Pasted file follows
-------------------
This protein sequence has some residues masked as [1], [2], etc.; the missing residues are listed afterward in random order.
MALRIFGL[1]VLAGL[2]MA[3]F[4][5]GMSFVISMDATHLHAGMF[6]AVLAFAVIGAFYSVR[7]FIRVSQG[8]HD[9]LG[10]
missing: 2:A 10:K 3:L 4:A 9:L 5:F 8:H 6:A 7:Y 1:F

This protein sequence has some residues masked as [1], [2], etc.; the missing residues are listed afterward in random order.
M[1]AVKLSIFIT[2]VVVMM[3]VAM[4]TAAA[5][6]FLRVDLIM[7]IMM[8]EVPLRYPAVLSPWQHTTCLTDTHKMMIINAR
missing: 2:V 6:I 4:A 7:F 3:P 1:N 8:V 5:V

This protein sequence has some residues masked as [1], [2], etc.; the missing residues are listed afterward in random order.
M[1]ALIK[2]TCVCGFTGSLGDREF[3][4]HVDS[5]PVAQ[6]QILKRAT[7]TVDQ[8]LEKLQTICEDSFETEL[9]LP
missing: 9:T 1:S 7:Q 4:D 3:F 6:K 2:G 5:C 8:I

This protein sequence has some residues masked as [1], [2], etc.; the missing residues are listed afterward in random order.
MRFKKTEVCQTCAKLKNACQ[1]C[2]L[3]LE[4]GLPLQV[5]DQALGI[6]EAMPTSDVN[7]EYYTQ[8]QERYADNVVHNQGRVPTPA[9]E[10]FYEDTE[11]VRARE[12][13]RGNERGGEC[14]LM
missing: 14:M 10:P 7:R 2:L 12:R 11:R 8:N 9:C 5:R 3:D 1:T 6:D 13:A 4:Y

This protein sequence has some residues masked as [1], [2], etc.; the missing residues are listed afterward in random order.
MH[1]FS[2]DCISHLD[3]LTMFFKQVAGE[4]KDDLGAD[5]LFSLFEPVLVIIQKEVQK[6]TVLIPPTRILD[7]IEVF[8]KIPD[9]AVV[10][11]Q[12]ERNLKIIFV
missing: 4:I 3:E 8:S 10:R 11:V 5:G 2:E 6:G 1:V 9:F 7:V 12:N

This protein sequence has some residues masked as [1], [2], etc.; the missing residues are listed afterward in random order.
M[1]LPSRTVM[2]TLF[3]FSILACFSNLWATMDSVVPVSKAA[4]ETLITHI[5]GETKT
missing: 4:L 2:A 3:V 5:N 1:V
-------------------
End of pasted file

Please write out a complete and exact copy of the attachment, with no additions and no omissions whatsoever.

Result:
This protein sequence has some residues masked as [1], [2], etc.; the missing residues are listed afterward in random order.
MALRIFGL[1]VLAGL[2]MA[3]F[4][5]GMSFVISMDATHLHAGMF[6]AVLAFAVIGAFYSVR[7]FIRVSQG[8]HD[9]LG[10]
missing: 2:A 10:K 3:L 4:A 9:L 5:F 8:H 6:A 7:Y 1:F

This protein sequence has some residues masked as [1], [2], etc.; the missing residues are listed afterward in random order.
M[1]AVKLSIFIT[2]VVVMM[3]VAM[4]TAAA[5][6]FLRVDLIM[7]IMM[8]EVPLRYPAVLSPWQHTTCLTDTHKMMIINAR
missing: 2:V 6:I 4:A 7:F 3:P 1:N 8:V 5:V

This protein sequence has some residues masked as [1], [2], etc.; the missing residues are listed afterward in random order.
M[1]ALIK[2]TCVCGFTGSLGDREF[3][4]HVDS[5]PVAQ[6]QILKRAT[7]TVDQ[8]LEKLQTICEDSFETEL[9]LP
missing: 9:T 1:S 7:Q 4:D 3:F 6:K 2:G 5:C 8:I

This protein sequence has some residues masked as [1], [2], etc.; the missing residues are listed afterward in random order.
MRFKKTEVCQTCAKLKNACQ[1]C[2]L[3]LE[4]GLPLQV[5]DQALGI[6]EAMPTSDVN[7]EYYTQ[8]QERYADNVVHNQGRVPTPA[9]E[10]FYEDTE[11]VRARE[12][13]RGNERGGEC[14]LM
missing: 14:M 10:P 7:R 2:L 12:R 11:R 8:N 9:C 5:R 3:D 1:T 6:D 13:A 4:Y

This protein sequence has some residues masked as [1], [2], etc.; the missing residues are listed afterward in random order.
MH[1]FS[2]DCISHLD[3]LTMFFKQVAGE[4]KDDLGAD[5]LFSLFEPVLVIIQKEVQK[6]TVLIPPTRILD[7]IEVF[8]KIPD[9]AVV[10][11]Q[12]ERNLKIIFV
missing: 4:I 3:E 8:S 10:R 11:V 5:G 2:E 6:G 1:V 9:F 7:V 12:N

This protein sequence has some residues masked as [1], [2], etc.; the missing residues are listed afterward in random order.
M[1]LPSRTVM[2]TLF[3]FSILACFSNLWATMDSVVPVSKAA[4]ETLITHI[5]GETKT
missing: 4:L 2:A 3:V 5:N 1:V